AbstractFor decades, the dominance of the Clovis-first paradigm precluded the possibility of acknowledging a human presence in the Western Hemisphere before 11.5 ka. Yet there are a multitude of sites in the Americas with significant evidence for human occupation dating back to 200 ka and older. At two of these sites, Holloman in Oklahoma, and Hueyatlaco in Mexico, stone tools were found that indicate the possible presence of a lithic technology advanced beyond that found contemporaneously in Eurasia. Culturally modern humans may not have originated in Africa as is currently thought, but in America where evolutionary change was facilitated by geographic isolation. Homo sapiens could have re-entered Eurasia from America as early as 75 ka and spread rapidly, displacing archaic Homo species. The opening and closing of the Bering Land Bridge over the last several hundred thousand years may have functioned as the pacemaker of human evolution.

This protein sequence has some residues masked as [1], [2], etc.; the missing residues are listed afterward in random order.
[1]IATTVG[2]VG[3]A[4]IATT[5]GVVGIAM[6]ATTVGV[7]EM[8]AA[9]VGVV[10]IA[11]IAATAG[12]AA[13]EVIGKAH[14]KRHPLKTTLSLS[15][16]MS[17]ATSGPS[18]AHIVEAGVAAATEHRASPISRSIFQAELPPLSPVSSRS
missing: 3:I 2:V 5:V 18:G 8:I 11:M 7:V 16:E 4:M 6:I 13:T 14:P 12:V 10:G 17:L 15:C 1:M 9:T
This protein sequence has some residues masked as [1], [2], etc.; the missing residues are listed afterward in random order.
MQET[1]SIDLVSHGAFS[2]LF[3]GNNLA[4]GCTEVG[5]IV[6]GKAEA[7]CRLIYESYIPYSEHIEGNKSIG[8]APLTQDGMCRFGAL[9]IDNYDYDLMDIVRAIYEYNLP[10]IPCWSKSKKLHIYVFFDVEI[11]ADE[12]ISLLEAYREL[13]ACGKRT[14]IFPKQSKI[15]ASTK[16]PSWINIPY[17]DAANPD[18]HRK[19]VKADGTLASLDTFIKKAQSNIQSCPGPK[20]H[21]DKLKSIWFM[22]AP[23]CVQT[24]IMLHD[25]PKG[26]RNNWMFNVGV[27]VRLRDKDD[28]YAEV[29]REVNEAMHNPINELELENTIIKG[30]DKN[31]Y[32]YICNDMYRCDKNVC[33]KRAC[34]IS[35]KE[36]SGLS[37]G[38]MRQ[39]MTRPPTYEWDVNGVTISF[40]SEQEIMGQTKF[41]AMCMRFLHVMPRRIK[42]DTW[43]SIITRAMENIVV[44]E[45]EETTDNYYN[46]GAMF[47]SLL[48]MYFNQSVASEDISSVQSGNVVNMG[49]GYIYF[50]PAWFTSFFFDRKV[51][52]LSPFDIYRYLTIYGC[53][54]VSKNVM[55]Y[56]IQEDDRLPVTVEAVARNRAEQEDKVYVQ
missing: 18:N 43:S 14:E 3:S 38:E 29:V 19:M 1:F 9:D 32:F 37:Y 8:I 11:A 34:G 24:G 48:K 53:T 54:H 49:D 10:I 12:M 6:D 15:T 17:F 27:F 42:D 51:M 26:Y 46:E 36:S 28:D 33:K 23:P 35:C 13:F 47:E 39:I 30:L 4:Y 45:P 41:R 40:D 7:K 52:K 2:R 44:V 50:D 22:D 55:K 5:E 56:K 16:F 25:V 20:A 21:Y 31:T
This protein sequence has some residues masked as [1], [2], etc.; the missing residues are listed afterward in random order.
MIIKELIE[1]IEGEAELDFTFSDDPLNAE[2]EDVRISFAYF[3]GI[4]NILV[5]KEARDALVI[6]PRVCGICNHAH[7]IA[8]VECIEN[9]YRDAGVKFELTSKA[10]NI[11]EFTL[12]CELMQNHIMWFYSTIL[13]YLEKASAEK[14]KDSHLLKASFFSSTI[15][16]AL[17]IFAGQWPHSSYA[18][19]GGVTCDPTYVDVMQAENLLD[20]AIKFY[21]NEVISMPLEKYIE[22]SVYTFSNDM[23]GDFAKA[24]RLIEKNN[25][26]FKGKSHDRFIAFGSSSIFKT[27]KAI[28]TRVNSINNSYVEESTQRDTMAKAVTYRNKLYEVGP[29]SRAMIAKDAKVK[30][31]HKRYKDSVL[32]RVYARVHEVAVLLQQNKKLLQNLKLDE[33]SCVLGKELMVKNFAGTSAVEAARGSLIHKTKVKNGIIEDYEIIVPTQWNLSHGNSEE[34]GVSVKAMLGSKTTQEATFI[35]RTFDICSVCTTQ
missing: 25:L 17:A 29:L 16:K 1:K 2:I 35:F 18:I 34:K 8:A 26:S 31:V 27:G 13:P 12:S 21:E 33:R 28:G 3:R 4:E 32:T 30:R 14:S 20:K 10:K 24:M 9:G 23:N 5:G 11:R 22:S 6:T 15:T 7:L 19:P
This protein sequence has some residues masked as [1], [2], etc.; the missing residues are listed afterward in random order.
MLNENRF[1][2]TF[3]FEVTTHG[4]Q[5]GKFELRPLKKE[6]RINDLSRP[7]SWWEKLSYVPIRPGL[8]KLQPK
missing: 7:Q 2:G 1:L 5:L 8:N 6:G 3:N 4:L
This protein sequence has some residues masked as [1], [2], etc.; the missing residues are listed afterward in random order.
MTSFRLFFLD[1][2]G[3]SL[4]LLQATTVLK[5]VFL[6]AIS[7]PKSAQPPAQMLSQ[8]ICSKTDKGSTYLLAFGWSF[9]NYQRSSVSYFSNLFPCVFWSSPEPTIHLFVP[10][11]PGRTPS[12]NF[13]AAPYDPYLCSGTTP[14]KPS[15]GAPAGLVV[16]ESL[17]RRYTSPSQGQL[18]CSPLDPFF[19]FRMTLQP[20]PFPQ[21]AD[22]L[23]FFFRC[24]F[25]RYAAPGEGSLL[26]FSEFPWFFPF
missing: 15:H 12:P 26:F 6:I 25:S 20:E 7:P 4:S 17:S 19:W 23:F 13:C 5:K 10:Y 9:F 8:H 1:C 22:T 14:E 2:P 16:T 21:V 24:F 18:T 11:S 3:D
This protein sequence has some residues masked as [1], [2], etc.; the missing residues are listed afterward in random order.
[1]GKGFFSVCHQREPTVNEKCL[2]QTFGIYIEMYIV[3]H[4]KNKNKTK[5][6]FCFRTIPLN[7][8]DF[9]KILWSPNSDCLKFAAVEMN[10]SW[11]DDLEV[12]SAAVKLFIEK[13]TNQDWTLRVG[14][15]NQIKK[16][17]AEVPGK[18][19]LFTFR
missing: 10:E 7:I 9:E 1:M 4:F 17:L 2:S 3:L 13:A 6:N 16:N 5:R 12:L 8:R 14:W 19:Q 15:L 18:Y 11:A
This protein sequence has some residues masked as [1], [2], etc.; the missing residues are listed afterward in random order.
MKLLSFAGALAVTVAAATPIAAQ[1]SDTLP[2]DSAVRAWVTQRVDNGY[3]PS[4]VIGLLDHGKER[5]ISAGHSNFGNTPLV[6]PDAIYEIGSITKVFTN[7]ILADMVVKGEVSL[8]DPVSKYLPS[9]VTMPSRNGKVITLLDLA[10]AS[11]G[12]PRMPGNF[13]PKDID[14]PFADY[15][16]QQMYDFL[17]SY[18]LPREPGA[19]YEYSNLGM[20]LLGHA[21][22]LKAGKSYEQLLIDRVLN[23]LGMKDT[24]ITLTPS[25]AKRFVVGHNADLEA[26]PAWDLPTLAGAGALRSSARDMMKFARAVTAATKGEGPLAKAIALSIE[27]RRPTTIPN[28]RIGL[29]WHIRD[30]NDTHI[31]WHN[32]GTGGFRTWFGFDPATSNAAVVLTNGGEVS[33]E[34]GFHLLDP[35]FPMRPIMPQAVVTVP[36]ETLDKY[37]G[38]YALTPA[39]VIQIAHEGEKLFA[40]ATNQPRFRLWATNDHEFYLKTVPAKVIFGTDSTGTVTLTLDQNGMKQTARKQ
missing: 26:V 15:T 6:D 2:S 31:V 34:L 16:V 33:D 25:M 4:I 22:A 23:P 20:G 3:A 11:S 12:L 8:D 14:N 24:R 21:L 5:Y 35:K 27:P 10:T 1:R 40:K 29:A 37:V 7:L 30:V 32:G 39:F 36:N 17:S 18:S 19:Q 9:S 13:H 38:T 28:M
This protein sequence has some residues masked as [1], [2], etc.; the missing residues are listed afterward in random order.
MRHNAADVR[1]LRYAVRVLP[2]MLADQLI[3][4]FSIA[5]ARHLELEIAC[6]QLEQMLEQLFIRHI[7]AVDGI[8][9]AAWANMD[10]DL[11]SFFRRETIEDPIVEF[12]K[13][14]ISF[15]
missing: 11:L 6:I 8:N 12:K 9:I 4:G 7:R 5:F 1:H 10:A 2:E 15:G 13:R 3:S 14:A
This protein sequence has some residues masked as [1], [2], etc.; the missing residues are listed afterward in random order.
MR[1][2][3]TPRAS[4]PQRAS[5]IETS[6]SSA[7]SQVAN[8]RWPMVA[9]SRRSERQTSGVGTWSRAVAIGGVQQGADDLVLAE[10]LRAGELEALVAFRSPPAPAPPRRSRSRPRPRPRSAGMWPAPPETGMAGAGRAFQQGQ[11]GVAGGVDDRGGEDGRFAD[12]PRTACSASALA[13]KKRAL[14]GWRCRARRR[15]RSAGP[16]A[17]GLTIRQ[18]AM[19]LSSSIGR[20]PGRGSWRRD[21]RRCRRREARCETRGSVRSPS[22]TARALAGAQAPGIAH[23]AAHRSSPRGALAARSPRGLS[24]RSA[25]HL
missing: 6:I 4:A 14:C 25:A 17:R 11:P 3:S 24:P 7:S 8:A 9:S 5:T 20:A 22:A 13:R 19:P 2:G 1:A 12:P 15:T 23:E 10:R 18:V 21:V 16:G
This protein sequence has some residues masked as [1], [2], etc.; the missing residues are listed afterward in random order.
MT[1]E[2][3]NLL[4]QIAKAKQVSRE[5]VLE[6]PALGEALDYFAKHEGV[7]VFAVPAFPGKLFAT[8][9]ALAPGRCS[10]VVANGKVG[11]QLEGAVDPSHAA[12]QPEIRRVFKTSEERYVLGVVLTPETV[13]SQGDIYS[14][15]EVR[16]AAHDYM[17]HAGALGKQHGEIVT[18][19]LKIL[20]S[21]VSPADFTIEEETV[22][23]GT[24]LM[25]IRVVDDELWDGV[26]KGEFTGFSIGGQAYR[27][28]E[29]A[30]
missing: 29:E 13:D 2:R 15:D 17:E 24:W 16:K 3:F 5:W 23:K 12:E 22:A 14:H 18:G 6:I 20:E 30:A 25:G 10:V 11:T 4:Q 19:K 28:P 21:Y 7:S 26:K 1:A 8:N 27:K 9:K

Keywords: Clovis, Out-of-Africa, evolution, Pleistocene, America
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